in dem von Hajo zitierten Artikel heißt es weiter: "The pathogenesis of the disease is favored by the suspectibility of the biovalves, but external stress factors, as poor water quality, high organic matter and other stressors faciliate the progagation of potential pathegenic bacteria. So in many episodes mortalities can resulted from the overgrowth of opportunist bacteria."
In diesem Zusammenhang ist noch eine andere Studie sehr interessant: Metabarcoding reveals distinct microbiotypes in the giant clam Tridacna maxima
"The microbiome of giant clams is particularly interesting because clams are exposed to an extreme abundance and diversity of microbes through filter feeding, and because they live in symbiosis with dinoflagellate algae. We showed that the presence of the coral Acropora cytherea in an assemblage negatively affects the health of the giant clam Tridacna maxima and that this effect is amplified under temperature stress. Our results showed that nearly all clams with compromised health were characterized by a distinct microbiome in which the Vibrionaceae family was enriched. (...)"
"When Acropora cytherea was present in the assemblage (PAT and AT), clam mortality increased. This pattern was particularly striking for PAT under increased temperature. Since all aquariums were filled with seawater from the same pipe and some healthy giant clams in T assemblages harbored the Vibrionaceae species at a lower proportion, the prevalent hypothesis is an increased susceptibility of infection due to the presence of corals. (...)"
"Corals compete either by direct physical contact or via the production and secretion of secondary metabolites that can weaken or kill neighboring organisms [65,66,67,68,69,70]. These metabolites are produced by the coral host itself or by their associated microorganisms, some of which are known to synthetize toxic compounds [67, 71]. Other than the direct effect of a toxic metabolite potentially produced by A. cytherea or by its associated organisms, the decline and subsequent death of giant clams could also be the consequence of anti-inflammatory molecules produced by corals [72, 73], reducing the immune response of clams against microbial pathogens. An immune depression associated with the reproductive period and/or increase of water temperature has also been linked to vibriosis in poikilotherm organisms, including mollusks. (...)"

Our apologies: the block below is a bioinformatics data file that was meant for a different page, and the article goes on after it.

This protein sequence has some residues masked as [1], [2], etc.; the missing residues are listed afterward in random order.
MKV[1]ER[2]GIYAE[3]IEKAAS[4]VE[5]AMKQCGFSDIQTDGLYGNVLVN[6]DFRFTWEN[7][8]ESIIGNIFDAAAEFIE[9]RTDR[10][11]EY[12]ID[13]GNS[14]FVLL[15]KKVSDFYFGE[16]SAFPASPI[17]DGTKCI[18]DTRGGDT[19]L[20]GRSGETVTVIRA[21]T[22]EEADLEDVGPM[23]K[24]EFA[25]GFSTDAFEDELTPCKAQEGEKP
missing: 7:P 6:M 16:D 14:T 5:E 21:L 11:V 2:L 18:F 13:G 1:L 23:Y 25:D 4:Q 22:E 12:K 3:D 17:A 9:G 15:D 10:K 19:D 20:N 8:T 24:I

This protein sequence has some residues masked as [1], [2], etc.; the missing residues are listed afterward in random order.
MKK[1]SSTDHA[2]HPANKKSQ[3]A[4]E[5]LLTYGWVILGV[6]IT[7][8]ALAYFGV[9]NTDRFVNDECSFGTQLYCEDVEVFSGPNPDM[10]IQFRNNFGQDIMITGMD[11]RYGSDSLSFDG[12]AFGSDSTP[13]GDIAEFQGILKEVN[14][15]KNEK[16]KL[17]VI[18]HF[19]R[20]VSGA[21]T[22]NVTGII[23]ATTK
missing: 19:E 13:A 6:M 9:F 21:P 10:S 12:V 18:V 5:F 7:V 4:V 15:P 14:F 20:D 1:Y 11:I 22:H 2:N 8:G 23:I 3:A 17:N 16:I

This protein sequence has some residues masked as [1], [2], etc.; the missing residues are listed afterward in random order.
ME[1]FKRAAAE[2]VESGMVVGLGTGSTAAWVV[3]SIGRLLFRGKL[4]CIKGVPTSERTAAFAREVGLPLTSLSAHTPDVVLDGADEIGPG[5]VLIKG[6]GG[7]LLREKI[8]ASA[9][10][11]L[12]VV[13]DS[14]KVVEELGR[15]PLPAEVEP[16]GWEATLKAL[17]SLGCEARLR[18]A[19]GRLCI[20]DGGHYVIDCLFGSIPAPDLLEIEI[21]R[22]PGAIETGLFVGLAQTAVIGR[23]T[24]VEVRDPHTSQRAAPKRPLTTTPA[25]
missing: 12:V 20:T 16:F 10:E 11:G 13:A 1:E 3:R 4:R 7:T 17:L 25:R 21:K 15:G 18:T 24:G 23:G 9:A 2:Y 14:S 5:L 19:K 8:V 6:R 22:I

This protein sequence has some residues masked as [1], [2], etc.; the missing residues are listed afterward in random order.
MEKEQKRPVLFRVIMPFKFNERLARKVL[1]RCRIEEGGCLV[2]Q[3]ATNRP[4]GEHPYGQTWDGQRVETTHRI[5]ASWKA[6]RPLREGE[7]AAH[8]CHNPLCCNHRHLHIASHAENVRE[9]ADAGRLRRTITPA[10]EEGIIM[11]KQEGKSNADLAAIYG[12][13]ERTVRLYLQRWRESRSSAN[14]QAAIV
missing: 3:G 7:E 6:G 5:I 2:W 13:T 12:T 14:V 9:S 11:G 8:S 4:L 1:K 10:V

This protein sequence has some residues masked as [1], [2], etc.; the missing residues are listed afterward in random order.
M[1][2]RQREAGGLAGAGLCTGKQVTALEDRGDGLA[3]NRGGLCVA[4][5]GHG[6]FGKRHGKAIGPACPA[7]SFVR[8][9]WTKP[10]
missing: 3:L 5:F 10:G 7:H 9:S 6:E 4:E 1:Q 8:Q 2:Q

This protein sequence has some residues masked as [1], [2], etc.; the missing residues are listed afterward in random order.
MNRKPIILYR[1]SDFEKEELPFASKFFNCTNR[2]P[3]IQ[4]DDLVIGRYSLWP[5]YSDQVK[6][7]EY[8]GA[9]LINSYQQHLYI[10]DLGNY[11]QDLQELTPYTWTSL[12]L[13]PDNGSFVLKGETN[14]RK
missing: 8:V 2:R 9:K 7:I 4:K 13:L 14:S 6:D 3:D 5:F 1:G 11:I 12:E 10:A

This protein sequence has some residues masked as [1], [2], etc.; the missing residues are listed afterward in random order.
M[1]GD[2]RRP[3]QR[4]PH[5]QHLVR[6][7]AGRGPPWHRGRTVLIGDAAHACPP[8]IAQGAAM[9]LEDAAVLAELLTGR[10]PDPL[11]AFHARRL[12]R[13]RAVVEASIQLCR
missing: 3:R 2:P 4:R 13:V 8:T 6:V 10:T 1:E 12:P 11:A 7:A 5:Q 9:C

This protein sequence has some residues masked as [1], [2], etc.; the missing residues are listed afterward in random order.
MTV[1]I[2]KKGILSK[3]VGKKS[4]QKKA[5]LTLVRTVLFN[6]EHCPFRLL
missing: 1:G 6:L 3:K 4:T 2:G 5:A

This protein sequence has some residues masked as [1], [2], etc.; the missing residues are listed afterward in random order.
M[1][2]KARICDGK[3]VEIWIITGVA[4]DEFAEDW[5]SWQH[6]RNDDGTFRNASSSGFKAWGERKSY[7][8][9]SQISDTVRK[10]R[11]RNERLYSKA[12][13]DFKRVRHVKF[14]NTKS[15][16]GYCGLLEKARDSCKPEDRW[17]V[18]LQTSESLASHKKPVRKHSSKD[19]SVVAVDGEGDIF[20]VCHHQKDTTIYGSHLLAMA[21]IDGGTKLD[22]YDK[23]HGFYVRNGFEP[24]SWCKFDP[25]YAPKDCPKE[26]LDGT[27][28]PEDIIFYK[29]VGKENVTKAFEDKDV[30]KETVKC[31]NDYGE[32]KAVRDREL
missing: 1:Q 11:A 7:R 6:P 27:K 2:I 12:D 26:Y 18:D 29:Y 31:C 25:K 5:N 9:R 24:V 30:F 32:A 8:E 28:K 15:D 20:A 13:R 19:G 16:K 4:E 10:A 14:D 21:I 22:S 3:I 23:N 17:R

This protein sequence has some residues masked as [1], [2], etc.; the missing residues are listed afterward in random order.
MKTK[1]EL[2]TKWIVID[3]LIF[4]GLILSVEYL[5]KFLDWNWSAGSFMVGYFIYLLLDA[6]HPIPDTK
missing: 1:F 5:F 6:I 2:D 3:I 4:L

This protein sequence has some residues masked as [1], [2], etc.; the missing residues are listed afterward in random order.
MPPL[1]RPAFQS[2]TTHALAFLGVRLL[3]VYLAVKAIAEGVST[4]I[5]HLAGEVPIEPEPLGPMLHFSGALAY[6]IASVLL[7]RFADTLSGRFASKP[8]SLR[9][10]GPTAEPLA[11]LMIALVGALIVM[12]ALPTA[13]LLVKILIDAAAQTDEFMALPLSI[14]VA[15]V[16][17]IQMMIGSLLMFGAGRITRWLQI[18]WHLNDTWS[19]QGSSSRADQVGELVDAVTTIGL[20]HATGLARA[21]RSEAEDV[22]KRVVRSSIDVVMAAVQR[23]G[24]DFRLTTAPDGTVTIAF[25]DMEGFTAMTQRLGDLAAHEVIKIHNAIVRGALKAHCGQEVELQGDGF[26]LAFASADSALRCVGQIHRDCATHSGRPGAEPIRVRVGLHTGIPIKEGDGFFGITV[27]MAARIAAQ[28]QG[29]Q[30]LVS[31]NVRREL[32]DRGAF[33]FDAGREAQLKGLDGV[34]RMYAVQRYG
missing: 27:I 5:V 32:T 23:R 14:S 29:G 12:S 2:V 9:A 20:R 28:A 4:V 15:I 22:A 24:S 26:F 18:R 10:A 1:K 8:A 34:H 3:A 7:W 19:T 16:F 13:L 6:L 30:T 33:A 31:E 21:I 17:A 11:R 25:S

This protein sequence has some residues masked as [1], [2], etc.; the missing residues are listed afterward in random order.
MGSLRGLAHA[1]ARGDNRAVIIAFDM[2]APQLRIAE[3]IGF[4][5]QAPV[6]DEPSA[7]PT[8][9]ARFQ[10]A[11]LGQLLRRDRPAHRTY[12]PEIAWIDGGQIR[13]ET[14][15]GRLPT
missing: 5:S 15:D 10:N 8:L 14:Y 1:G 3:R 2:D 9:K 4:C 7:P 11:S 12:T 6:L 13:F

"As nearly all dying clams harbored a typical microbiome mainly composed of Vibrionaceae (Catenococcus spp. or an unclassified genus), we hypothesize that the combined effect of secondary metabolites from Acropora corals and increased water temperature may have weakened the clams’ defenses against Vibrio infection. Interestingly, the microbiome of two healthy clams, from T assemblage under thermal stress, showed similarities to that of dying clams."
Zusammenfassend: "Our results led to three major conclusions. First, the health status of giant clams depended on the composition of the benthic species assemblages. Second, we discovered distinct microbiotypes in the studied T. maxima population, one of which was disproportionately dominated by Vibrionaceae and directly linked to clam mortality. Third, neither the increase in water temperature nor the composition of the benthic assemblage had a significant effect on the composition of the Symbiodiniaceae and bacterial communities of T. maxima."
Ich weiß nicht, ob man das auf alle Trinacda Arten übertragen kann. Auf jeden Fall scheint es deutlich komplexer zu sein. Ein Rumdrehen an einzelnen Stellschrauben wird wohl kaum zum Erfolg führen.
Neben unterschiedlichen Mikrobiomtypen spielt in dieser Studie die umgebende Mikro- und Makrofauna eine entscheidende Rolle und zudem Stressfaktoren wie Hitze. Hier kann man sicherlich auch annehmen, dass schwankende Wasserwerte, geringe Calicumkonzentrationen, zu viel oder zu wenig Jod, Kupfer usw. das ihrige dazu beitragen, Muscheln zu schwächen, was meist ein Absterben zur Folge hat.